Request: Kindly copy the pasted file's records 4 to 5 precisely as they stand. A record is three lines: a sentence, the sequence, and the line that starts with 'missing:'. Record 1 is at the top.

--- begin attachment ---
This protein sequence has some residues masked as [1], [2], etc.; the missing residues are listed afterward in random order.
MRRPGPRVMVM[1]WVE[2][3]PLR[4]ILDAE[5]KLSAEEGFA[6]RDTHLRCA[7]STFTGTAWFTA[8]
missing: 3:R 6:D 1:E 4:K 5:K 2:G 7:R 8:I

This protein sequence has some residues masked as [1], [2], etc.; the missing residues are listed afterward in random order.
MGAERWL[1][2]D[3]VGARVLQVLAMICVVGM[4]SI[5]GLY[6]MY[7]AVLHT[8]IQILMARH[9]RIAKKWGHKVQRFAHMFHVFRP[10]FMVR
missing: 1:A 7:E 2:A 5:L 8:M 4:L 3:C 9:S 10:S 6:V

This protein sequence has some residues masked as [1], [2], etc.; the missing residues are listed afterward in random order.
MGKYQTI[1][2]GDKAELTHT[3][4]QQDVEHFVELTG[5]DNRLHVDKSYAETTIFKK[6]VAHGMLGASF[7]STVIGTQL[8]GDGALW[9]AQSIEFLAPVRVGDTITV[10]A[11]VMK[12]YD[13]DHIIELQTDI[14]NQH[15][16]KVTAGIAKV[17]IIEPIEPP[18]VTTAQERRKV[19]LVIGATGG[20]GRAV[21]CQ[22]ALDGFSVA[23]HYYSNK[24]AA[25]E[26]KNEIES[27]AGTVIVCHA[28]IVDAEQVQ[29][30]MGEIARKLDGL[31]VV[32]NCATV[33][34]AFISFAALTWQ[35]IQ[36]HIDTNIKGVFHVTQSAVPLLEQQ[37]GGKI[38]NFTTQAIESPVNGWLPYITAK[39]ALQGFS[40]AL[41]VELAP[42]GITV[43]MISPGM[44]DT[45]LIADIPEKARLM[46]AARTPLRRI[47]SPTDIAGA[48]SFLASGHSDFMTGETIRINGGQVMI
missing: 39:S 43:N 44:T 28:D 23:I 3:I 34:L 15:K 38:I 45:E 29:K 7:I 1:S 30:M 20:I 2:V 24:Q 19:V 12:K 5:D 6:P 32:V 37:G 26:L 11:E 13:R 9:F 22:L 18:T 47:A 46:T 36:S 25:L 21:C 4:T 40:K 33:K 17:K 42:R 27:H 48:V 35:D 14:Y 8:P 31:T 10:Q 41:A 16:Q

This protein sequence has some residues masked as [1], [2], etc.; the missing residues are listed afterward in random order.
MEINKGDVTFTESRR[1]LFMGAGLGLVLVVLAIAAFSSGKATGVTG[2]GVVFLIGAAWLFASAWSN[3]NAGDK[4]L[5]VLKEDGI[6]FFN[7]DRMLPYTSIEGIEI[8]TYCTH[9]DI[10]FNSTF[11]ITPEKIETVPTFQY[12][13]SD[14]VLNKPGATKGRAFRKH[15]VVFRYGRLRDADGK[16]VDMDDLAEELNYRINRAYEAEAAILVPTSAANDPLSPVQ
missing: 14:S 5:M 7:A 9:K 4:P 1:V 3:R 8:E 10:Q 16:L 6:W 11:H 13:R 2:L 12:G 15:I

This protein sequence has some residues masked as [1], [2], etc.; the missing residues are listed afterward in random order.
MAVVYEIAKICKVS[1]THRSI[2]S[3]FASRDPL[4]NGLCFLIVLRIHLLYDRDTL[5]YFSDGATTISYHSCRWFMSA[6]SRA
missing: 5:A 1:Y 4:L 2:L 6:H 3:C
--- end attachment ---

This protein sequence has some residues masked as [1], [2], etc.; the missing residues are listed afterward in random order.
MEINKGDVTFTESRR[1]LFMGAGLGLVLVVLAIAAFSSGKATGVTG[2]GVVFLIGAAWLFASAWSN[3]NAGDK[4]L[5]VLKEDGI[6]FFN[7]DRMLPYTSIEGIEI[8]TYCTH[9]DI[10]FNSTF[11]ITPEKIETVPTFQY[12][13]SD[14]VLNKPGATKGRAFRKH[15]VVFRYGRLRDADGK[16]VDMDDLAEELNYRINRAYEAEAAILVPTSAANDPLSPVQ
missing: 14:S 5:M 7:A 9:K 4:P 1:V 3:R 8:E 10:Q 16:L 6:W 11:H 13:R 2:L 12:G 15:I

This protein sequence has some residues masked as [1], [2], etc.; the missing residues are listed afterward in random order.
MAVVYEIAKICKVS[1]THRSI[2]S[3]FASRDPL[4]NGLCFLIVLRIHLLYDRDTL[5]YFSDGATTISYHSCRWFMSA[6]SRA
missing: 5:A 1:Y 4:L 2:L 6:H 3:C